LOVE TO WANDER
The Posada el Corcal de Liébana nestles beneath the beautiful Picos mountains and provides guests with the warmest of welcomes and Spanish hospitality. The rooms are clean and comfortable with flower filled balconies and provide all you need for a relaxing stay in this area. Breakfast is served in a prettily decorated dining room and a wide choice of freshly baked temptations are offered alongside the usual continental breakfast choices. Every effort is made to make you feel at home, including a stack of Yorkshire tea bags and tea pots specially provided with English guests in mind. Dinner is available at the Restaurant Casa Fofi located a short walk away. If you are looking for a top quality gourmet experience, then you will not find it here, but you will certainly not leave hungry. Colletts arrange a set menu with three choices for each course and including free flowing local red and white wines. The restaurant also offers an a la carte menu if you are travelling independently. There are also spa facilities on site which I didn’t have time to try out. There are other options in Picos (a 5 - 7 euro taxi ride away - around 40 minutes walk) if you want some variety during your stay. Casa Cayo (www.casacayo.com) offers a hearty Spanish menu and also accommodation if you would rather base yourself in the centre of town.
Colletts delivered a well organised holiday giving good attention to detail whilst maintaining a relaxed approach. You can opt for all transport to be included in your package which leaves you free to concentrate on just enjoying the walks and the scenery. Great care was taken to balance the varied needs of the group and accommodate everyone’s needs - quite a challenge when you have a group whose interests range from strenuous mountain walking all the way to gently paced flower photography. Admin was efficient and guests were given ample opportunity to tailor the trip according to preference depending on weather conditions, physical fitness levels, individual areas of interest etc. “Office hour” at 7 - 8 each night provided the opportunity to discuss plans for the next day and the chance to listen to a couple of interesting presentations on the flowers you can see in the Picos and on alpine gardening when you get back home to the UK.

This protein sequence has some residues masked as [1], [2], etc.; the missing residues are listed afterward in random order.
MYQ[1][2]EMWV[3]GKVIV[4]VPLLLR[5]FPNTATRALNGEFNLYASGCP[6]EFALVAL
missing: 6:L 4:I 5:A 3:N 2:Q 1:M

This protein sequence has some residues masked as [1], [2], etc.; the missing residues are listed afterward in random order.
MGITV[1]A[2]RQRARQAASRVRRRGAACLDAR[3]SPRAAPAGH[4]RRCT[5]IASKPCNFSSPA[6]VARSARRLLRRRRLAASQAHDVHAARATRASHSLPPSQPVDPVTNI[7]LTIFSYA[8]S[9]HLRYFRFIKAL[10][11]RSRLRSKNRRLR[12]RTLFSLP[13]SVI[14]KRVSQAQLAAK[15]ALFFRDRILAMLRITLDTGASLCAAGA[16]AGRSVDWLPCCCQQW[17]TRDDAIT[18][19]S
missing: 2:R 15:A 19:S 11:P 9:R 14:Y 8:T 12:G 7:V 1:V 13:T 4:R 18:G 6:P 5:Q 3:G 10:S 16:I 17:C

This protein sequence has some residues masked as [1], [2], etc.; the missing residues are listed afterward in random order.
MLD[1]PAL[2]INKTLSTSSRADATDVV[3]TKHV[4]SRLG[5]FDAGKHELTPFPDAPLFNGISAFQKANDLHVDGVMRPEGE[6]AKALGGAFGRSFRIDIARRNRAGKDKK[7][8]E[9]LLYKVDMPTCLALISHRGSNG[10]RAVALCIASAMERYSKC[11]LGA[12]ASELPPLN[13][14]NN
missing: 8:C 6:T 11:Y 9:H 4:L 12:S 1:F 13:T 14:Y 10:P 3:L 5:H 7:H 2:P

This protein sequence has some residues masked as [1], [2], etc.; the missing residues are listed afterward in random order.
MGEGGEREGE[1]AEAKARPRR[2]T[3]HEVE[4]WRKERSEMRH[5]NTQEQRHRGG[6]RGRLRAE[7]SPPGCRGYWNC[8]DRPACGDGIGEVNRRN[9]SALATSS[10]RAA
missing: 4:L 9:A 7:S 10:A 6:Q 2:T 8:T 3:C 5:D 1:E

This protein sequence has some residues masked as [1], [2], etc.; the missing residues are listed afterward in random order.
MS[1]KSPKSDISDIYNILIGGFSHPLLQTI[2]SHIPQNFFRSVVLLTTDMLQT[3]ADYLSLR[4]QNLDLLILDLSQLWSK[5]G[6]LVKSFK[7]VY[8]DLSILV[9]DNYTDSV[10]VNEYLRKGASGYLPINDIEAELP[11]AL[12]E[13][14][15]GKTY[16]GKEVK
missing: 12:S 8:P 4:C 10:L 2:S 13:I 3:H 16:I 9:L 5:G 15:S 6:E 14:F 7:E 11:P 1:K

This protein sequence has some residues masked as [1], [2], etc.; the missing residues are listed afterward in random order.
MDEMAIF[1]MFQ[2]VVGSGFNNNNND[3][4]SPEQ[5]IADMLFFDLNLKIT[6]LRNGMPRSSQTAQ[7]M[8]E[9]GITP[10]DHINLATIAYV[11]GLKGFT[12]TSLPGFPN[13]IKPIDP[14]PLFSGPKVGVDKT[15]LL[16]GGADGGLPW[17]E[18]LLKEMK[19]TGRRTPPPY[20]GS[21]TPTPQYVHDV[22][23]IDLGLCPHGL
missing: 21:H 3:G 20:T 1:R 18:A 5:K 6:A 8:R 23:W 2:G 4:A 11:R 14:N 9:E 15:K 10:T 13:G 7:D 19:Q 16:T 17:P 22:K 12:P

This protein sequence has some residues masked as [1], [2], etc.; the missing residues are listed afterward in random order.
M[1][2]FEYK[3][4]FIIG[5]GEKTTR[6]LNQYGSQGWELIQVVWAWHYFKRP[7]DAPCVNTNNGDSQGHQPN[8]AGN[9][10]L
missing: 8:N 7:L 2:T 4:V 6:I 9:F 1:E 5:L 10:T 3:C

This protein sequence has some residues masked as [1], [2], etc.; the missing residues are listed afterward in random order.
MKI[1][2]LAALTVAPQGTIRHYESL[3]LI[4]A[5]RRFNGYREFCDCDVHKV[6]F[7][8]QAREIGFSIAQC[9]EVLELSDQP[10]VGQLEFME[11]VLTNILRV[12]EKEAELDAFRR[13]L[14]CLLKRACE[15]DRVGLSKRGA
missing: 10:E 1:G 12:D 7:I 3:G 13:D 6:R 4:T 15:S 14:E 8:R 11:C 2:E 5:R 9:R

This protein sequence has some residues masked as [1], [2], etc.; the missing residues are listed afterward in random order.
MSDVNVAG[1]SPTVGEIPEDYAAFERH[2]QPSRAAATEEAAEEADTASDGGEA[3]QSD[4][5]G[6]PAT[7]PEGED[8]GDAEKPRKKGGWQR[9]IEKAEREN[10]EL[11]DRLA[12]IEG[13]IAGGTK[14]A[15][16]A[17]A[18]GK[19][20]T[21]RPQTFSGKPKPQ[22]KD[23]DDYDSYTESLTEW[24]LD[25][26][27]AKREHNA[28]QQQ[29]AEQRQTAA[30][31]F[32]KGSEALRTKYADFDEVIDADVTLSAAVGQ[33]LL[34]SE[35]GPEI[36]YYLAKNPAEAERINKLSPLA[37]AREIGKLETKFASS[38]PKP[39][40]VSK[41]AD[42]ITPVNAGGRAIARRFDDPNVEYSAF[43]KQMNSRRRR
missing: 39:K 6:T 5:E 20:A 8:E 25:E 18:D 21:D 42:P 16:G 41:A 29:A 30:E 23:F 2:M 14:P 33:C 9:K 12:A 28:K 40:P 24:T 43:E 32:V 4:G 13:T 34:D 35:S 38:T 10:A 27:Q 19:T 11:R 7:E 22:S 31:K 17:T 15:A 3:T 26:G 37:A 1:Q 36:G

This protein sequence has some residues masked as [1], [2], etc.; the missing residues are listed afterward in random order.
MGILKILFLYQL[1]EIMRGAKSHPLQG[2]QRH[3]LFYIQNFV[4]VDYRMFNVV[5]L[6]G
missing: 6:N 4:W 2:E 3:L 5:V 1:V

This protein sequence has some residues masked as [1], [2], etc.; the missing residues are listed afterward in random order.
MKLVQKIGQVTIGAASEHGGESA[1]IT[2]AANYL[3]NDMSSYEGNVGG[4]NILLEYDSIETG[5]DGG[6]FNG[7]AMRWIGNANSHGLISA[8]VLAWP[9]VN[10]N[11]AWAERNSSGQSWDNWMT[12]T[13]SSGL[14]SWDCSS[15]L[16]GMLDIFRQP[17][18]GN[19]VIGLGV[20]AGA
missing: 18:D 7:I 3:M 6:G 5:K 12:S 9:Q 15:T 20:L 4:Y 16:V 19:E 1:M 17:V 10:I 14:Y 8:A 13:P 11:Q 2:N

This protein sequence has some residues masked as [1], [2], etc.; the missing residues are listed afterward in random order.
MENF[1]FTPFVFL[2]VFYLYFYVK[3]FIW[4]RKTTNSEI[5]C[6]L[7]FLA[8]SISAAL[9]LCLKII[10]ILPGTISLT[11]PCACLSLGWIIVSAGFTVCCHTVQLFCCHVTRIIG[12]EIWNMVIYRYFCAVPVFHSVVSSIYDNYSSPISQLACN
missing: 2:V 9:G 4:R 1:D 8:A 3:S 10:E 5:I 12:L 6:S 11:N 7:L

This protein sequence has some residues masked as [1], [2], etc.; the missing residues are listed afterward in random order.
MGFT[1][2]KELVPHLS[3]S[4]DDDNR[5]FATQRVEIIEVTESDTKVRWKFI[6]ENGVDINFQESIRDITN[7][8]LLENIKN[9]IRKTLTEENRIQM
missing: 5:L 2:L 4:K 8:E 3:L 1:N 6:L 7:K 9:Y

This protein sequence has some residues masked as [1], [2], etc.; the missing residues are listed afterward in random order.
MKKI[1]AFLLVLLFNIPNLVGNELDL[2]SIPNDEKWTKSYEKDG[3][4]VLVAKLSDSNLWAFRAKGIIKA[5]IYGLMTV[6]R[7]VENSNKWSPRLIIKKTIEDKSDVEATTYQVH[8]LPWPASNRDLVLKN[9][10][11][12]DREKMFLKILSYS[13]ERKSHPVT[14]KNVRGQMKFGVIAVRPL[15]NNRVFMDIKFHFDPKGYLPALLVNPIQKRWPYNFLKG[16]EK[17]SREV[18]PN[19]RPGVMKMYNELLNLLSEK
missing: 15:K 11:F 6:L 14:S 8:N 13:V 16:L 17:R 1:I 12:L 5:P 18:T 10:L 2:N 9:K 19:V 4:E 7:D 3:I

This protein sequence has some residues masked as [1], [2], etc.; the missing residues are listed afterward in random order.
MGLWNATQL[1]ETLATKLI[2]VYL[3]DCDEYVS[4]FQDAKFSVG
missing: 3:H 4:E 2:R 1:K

Our tour was led by David Charlton (who works on a voluntary basis) accompanied by two/three full-time guides - generous for a group of 14 (reduced to 8 mid way through the week). David made every day a pleasure as he shared his infectious enthusiasm for alpine flora and expertise generously, mixing it with a generous helping of a great sense of humour. You could do this trip self-guided, but you could potentially miss such a lot if you didn't know exactly what you were looking for. With Potes as our base, we visited five locations during the week and a wide variety of habitats to ensure we saw as many species of flowers as possible. We walked through meadows, natural rock gardens, woodlands, high mountains and past rock walls and river valleys.
Wish I had seen: Lady orchid, fritillaria.
What I'm bringing home: Not your usual souvenirs, but these are worth much more and will last long after the trip has ended:
Glad I left behind: A tick; my worn out Birkenstock sandals which made my feet ache - life is far too short to keep them!
For further details of the itinerary we followed during the week, read on ...
I wonder if there is any better way to spend a week of a what is a short life than wandering at a gentle pace in warm, sunny weather through acres of alpine meadows filled with spring flowers and framed by snow capped mountains? Add to that a background sound track of jays, chiff-chaffs, cuckoos and cow bells and some very good company and you have, in my view, the recipe for a perfect trip.. The Spring flower season here is short but spectacular - there are around three weeks between 20th May and 7th June when the mountains burst into life with a wide array of colourful alpine plants. You can see at least 170 different plants (the number featured in Mountain Flowers, Pyrenees and Picos by Cliff Booker and David Charlton) including some stunning orchids and a number of plants that grow only in this region, making sitings extra special. Meadows jam packed full of orchids that would be protected as a site of special interest and attract numerous visitors back home in the UK are laid out here seemingly just for you. On the majority of our walks in the Picos this week, we saw no-one on other than the group we were walking with. Click on read more to see the photos ...